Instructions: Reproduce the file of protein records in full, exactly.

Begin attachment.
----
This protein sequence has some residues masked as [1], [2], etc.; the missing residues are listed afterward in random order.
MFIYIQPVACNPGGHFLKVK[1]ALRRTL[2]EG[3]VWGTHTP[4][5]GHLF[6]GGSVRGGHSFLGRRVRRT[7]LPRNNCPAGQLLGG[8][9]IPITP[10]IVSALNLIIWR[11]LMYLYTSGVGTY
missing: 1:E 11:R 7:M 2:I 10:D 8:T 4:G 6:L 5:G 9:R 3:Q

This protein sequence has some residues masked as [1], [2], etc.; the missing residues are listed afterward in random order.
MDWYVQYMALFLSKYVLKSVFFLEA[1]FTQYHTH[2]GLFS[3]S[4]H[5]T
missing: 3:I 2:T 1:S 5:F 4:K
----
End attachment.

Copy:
This protein sequence has some residues masked as [1], [2], etc.; the missing residues are listed afterward in random order.
MFIYIQPVACNPGGHFLKVK[1]ALRRTL[2]EG[3]VWGTHTP[4][5]GHLF[6]GGSVRGGHSFLGRRVRRT[7]LPRNNCPAGQLLGG[8][9]IPITP[10]IVSALNLIIWR[11]LMYLYTSGVGTY
missing: 1:E 11:R 7:M 2:I 10:D 8:T 4:G 6:L 5:G 9:R 3:Q

This protein sequence has some residues masked as [1], [2], etc.; the missing residues are listed afterward in random order.
MDWYVQYMALFLSKYVLKSVFFLEA[1]FTQYHTH[2]GLFS[3]S[4]H[5]T
missing: 3:I 2:T 1:S 5:F 4:K